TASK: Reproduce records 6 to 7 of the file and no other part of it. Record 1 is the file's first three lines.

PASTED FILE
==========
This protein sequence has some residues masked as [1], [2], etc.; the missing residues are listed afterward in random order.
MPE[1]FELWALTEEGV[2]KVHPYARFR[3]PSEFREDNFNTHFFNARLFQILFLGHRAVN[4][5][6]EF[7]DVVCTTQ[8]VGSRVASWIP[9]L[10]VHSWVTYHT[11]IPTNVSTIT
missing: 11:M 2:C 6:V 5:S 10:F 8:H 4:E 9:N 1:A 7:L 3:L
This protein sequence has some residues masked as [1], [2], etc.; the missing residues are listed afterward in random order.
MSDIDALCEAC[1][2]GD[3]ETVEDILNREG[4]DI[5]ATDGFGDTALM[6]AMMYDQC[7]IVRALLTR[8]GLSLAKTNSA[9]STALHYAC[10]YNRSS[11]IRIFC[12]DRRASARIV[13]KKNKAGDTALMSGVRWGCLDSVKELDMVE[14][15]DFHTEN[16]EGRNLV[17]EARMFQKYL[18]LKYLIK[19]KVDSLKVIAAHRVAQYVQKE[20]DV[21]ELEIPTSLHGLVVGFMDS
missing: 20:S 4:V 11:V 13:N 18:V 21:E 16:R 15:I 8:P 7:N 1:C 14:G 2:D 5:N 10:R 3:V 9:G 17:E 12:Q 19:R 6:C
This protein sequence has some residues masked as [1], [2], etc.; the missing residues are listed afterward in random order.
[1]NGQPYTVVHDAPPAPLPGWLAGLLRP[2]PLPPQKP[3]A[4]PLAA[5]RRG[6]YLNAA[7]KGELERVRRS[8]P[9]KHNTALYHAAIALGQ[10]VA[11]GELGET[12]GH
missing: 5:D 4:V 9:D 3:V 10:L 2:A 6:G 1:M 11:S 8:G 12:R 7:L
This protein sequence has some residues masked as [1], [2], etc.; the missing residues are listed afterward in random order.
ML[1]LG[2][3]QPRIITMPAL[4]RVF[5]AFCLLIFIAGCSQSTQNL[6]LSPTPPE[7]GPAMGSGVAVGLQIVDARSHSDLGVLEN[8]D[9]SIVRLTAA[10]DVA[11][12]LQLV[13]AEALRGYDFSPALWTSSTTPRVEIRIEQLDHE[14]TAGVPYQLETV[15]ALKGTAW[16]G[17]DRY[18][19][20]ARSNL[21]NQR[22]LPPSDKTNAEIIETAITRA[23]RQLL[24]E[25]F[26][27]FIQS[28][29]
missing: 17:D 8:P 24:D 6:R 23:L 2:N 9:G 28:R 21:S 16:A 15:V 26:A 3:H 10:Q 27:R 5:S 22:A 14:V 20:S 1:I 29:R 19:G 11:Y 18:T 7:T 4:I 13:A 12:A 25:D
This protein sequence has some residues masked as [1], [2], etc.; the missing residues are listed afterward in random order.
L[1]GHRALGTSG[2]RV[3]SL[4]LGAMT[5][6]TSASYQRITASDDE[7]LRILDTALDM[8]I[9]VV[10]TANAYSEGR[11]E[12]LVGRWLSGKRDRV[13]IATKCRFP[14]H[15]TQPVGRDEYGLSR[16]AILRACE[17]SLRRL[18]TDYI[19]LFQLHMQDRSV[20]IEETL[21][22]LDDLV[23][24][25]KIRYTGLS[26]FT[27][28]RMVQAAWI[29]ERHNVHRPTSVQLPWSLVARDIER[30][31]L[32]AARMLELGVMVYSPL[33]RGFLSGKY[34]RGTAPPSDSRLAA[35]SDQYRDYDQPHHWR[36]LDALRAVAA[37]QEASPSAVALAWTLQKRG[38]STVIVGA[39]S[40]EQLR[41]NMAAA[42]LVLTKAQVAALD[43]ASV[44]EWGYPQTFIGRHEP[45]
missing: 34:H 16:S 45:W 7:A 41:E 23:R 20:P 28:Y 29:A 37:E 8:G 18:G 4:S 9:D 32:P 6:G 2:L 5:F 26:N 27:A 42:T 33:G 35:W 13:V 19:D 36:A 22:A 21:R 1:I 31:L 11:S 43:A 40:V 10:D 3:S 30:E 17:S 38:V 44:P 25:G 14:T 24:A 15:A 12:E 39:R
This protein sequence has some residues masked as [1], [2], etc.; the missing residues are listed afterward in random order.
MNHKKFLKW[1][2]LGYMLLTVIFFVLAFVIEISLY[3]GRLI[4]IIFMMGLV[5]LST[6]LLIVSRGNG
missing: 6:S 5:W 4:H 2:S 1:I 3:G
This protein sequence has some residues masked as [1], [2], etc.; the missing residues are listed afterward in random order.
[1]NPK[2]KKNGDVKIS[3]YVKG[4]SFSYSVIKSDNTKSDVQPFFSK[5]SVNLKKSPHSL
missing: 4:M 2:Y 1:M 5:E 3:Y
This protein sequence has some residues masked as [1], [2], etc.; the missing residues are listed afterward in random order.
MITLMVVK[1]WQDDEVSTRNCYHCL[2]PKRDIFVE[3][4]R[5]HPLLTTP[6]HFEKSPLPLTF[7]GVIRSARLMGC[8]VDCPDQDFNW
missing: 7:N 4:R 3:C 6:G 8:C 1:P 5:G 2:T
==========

This protein sequence has some residues masked as [1], [2], etc.; the missing residues are listed afterward in random order.
MNHKKFLKW[1][2]LGYMLLTVIFFVLAFVIEISLY[3]GRLI[4]IIFMMGLV[5]LST[6]LLIVSRGNG
missing: 6:S 5:W 4:H 2:S 1:I 3:G
This protein sequence has some residues masked as [1], [2], etc.; the missing residues are listed afterward in random order.
[1]NPK[2]KKNGDVKIS[3]YVKG[4]SFSYSVIKSDNTKSDVQPFFSK[5]SVNLKKSPHSL
missing: 4:M 2:Y 1:M 5:E 3:Y